Earnest Dodges on Lack of Public Response to Chinese OPM Hack But Very Public Attack on Russian Election Breaches

• January 3, 2017 4:16 pm


White House Press Secretary Josh Earnest was asked multiple times on Tuesday why the Obama administration did not have the same public reaction to the 2015 Office of Personnel Management hack by China that it is currently having towards Russia for its cyber breaches during the 2016 presidential election.

Earnest tried to stress that both attacks were important but different during the White House daily press briefing.

ABC's Jonathan Karl first referenced the retaliatory steps the administration took against Russia last week, which included expelling 35 Russian diplomats and imposing more sanctions.

He asked if there was insufficient evidence to show Russian President Vladimir Putin was involved in the election-related hackings since his name was not on the sanctions list.

Earnest said this was not correct but added that it is hard to name a leader of a country, citing sanctions policies.

Karl then asked why Americans did not get the same public outrage and reaction that Russia is currently receiving when the Chinese hacked the OPM, compromising the records of around 22 million people. Karl said that the administration did "nothing publicly" in response.

"So, when the Chinese hacked OPM in 2015, 21-plus-million current and former government employees and contractors had their personal records stolen by the Chinese," he said. "Why did the White House do nothing publicly in reaction to that happening? Which, in some ways, was even more widespread than what we saw here from the Russians."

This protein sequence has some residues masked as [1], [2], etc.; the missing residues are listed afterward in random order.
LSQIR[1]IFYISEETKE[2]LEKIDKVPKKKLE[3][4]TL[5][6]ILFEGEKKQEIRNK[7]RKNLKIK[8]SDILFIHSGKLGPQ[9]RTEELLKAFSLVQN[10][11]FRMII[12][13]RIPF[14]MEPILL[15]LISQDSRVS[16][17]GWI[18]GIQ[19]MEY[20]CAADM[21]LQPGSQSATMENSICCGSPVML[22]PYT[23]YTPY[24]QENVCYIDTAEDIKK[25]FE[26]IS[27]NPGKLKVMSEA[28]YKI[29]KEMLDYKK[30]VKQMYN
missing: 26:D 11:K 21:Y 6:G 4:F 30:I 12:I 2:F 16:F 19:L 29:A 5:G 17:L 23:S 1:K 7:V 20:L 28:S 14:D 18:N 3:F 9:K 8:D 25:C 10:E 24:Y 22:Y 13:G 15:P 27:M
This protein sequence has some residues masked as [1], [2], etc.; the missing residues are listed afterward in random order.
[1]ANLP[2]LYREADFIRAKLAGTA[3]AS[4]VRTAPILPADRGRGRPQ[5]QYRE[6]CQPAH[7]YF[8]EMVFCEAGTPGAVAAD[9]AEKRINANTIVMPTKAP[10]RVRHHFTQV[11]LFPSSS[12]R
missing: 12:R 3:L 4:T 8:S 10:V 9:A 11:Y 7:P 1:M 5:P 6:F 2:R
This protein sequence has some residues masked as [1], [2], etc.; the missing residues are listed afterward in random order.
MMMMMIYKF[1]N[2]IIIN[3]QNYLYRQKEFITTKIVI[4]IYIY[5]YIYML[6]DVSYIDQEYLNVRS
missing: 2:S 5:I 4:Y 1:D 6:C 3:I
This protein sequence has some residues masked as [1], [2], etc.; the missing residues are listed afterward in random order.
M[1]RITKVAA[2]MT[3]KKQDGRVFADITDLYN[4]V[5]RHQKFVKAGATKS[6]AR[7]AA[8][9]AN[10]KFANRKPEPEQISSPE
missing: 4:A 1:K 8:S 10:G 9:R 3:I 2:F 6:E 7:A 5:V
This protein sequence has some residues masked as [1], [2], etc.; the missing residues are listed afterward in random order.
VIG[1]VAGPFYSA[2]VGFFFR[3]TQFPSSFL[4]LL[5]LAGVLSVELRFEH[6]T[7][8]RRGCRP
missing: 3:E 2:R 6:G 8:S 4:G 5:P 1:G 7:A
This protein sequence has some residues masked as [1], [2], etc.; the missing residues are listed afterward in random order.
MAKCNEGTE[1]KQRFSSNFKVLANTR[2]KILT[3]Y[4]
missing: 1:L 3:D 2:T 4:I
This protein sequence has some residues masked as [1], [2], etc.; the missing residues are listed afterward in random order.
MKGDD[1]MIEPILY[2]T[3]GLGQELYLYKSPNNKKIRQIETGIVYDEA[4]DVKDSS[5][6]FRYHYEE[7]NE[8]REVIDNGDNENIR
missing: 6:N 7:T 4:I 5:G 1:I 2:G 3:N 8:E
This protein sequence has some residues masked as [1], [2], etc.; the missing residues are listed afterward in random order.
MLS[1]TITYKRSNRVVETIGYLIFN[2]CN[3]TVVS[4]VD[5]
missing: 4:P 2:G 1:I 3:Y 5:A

Earnest said that these situations are "malicious in nature, but materially different."

Karl jumped back in to remind Earnest that over 20 million people were directly affected by the Chinese data breach into the OPM's system.

"21 million people had their personal [inaudible] taken–fingerprints, social security numbers, background checks," he said. "I mean, this was a far-reaching hack."

Earnest said that he was not "downplaying the significance of it" but stressed, again, that it was "different" than Russia's election interference.

He continued by telling Karl that he cannot comment on the private matters that Obama took in dealing with Beijing in this instance.

"But nothing was announced," Karl said. "There was not a single step announced by the White House in response to that."

"That is true," Earnest replied. "There was no public announcement about our response."

He reiterated that he cannot publicly speak to the response.

Karl then cited recent steps taken against Russia as a response for the Kremlin's role in hackings against American political networks, which the intelligence community believes were meant to affect the 2016 election.

"But no diplomats expelled, no compounds shut down, no sanctions imposed, correct?" Karl asked.

"Uh, well again, I can't speak to–" Earnest started before Karl fact-checked him.

"You don't do that stuff secretly," Karl said.

Earnest backed off, saying that when it comes to diplomats, those expulsions are made public.

He said this is something the administration takes seriously and that Obama did raise his concerns with his Chinese counterpart, Xi Jinping.

Earnest continued to describe the progress made by the Chinese government to ensure "norms" in the cyber realm.

"But do you see how there's just this widely different response?" Karl then said. "I mean, with the Russians, which, of course, is very politically charged, the White House takes this action, makes it public. With the Chinese, which was not so politically charged, but was absolutely as far-reaching a hack as we'd ever seen in this country, nothin public."

"At least of the government," Earnest responded.